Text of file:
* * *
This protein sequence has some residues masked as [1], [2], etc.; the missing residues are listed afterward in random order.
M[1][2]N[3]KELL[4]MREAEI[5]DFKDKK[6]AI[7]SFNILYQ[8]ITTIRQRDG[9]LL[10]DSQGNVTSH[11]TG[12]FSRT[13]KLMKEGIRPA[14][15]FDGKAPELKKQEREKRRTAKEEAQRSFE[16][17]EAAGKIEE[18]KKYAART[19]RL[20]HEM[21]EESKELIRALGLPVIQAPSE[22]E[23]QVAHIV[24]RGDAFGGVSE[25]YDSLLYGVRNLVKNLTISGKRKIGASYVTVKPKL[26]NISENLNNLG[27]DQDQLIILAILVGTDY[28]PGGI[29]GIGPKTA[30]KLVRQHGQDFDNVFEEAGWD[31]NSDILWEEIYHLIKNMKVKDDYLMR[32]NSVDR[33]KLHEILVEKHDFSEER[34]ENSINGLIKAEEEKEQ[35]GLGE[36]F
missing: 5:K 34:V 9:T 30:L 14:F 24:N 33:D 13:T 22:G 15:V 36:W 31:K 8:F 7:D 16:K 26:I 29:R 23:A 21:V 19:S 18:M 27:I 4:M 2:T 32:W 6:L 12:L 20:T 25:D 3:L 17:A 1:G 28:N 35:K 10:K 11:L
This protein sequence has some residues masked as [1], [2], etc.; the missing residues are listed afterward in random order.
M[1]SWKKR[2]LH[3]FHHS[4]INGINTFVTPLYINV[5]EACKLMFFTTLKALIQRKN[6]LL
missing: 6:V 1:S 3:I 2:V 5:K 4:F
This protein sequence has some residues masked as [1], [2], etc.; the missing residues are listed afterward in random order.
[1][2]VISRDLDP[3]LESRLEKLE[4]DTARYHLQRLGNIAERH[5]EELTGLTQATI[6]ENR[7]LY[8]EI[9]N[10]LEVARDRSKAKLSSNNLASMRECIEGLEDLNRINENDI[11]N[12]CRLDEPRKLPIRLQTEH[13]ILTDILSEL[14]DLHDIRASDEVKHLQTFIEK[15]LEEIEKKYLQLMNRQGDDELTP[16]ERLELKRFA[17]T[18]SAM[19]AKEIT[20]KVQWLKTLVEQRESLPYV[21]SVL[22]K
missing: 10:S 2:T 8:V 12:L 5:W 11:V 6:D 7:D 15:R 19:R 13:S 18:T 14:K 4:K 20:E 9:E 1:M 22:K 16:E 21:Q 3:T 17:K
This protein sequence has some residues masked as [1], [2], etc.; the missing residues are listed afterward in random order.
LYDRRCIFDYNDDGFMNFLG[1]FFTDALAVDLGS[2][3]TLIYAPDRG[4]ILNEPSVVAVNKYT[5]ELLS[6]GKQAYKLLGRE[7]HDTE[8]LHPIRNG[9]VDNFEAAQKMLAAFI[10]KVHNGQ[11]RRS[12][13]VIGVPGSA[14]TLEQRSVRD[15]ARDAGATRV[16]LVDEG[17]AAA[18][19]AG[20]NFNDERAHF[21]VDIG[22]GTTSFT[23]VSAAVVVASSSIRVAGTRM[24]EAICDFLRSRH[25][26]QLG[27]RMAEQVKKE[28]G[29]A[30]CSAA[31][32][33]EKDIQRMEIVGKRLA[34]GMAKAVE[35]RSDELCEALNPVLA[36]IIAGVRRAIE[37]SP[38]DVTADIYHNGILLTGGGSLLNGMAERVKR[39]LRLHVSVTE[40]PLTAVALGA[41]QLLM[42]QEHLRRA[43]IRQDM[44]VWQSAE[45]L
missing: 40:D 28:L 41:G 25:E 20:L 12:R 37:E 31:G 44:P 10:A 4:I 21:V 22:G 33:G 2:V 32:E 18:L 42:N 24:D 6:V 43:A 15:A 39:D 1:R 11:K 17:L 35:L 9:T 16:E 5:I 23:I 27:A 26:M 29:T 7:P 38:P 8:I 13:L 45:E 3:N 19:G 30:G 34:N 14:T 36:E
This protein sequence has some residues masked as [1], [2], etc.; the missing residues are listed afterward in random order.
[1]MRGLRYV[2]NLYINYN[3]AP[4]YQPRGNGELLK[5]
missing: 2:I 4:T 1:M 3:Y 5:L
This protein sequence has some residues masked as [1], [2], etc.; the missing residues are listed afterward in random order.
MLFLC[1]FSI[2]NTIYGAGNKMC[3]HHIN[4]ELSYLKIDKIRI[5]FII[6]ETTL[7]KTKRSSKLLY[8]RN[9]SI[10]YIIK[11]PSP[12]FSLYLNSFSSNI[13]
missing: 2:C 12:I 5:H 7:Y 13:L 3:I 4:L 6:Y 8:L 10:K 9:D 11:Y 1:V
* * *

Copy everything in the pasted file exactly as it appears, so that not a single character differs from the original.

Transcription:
This protein sequence has some residues masked as [1], [2], etc.; the missing residues are listed afterward in random order.
M[1][2]N[3]KELL[4]MREAEI[5]DFKDKK[6]AI[7]SFNILYQ[8]ITTIRQRDG[9]LL[10]DSQGNVTSH[11]TG[12]FSRT[13]KLMKEGIRPA[14][15]FDGKAPELKKQEREKRRTAKEEAQRSFE[16][17]EAAGKIEE[18]KKYAART[19]RL[20]HEM[21]EESKELIRALGLPVIQAPSE[22]E[23]QVAHIV[24]RGDAFGGVSE[25]YDSLLYGVRNLVKNLTISGKRKIGASYVTVKPKL[26]NISENLNNLG[27]DQDQLIILAILVGTDY[28]PGGI[29]GIGPKTA[30]KLVRQHGQDFDNVFEEAGWD[31]NSDILWEEIYHLIKNMKVKDDYLMR[32]NSVDR[33]KLHEILVEKHDFSEER[34]ENSINGLIKAEEEKEQ[35]GLGE[36]F
missing: 5:K 34:V 9:T 30:L 14:F 24:N 33:D 13:T 22:G 15:V 36:W 31:K 8:F 7:D 16:K 26:I 29:R 23:A 21:V 19:S 18:M 27:I 4:M 2:T 32:W 6:L 12:L 20:T 25:D 3:L 17:A 1:G 28:N 35:K 10:K 11:L
This protein sequence has some residues masked as [1], [2], etc.; the missing residues are listed afterward in random order.
M[1]SWKKR[2]LH[3]FHHS[4]INGINTFVTPLYINV[5]EACKLMFFTTLKALIQRKN[6]LL
missing: 6:V 1:S 3:I 2:V 5:K 4:F
This protein sequence has some residues masked as [1], [2], etc.; the missing residues are listed afterward in random order.
[1][2]VISRDLDP[3]LESRLEKLE[4]DTARYHLQRLGNIAERH[5]EELTGLTQATI[6]ENR[7]LY[8]EI[9]N[10]LEVARDRSKAKLSSNNLASMRECIEGLEDLNRINENDI[11]N[12]CRLDEPRKLPIRLQTEH[13]ILTDILSEL[14]DLHDIRASDEVKHLQTFIEK[15]LEEIEKKYLQLMNRQGDDELTP[16]ERLELKRFA[17]T[18]SAM[19]AKEIT[20]KVQWLKTLVEQRESLPYV[21]SVL[22]K
missing: 10:S 2:T 8:V 12:L 5:W 11:V 6:D 7:D 15:R 19:R 13:S 18:T 14:K 4:K 20:E 9:E 1:M 22:K 16:E 21:Q 3:T 17:K
This protein sequence has some residues masked as [1], [2], etc.; the missing residues are listed afterward in random order.
LYDRRCIFDYNDDGFMNFLG[1]FFTDALAVDLGS[2][3]TLIYAPDRG[4]ILNEPSVVAVNKYT[5]ELLS[6]GKQAYKLLGRE[7]HDTE[8]LHPIRNG[9]VDNFEAAQKMLAAFI[10]KVHNGQ[11]RRS[12][13]VIGVPGSA[14]TLEQRSVRD[15]ARDAGATRV[16]LVDEG[17]AAA[18][19]AG[20]NFNDERAHF[21]VDIG[22]GTTSFT[23]VSAAVVVASSSIRVAGTRM[24]EAICDFLRSRH[25][26]QLG[27]RMAEQVKKE[28]G[29]A[30]CSAA[31][32][33]EKDIQRMEIVGKRLA[34]GMAKAVE[35]RSDELCEALNPVLA[36]IIAGVRRAIE[37]SP[38]DVTADIYHNGILLTGGGSLLNGMAERVKR[39]LRLHVSVTE[40]PLTAVALGA[41]QLLM[42]QEHLRRA[43]IRQDM[44]VWQSAE[45]L
missing: 40:D 28:L 41:G 25:E 20:L 12:R 37:E 31:G 44:P 10:A 4:I 21:V 22:G 33:G 2:V 32:E 18:L 42:N 24:D 6:V 43:A 15:A 39:D 1:R 11:K 17:L 35:L 9:T 16:E 5:I 23:I 27:A 26:M 29:T 7:P 38:P 8:I 13:L 45:E 3:N 19:G 30:G 34:N 14:T 36:E
This protein sequence has some residues masked as [1], [2], etc.; the missing residues are listed afterward in random order.
[1]MRGLRYV[2]NLYINYN[3]AP[4]YQPRGNGELLK[5]
missing: 2:I 4:T 1:M 3:Y 5:L
This protein sequence has some residues masked as [1], [2], etc.; the missing residues are listed afterward in random order.
MLFLC[1]FSI[2]NTIYGAGNKMC[3]HHIN[4]ELSYLKIDKIRI[5]FII[6]ETTL[7]KTKRSSKLLY[8]RN[9]SI[10]YIIK[11]PSP[12]FSLYLNSFSSNI[13]
missing: 2:C 12:I 5:H 7:Y 13:L 3:I 4:L 6:Y 8:L 10:K 9:D 11:Y 1:V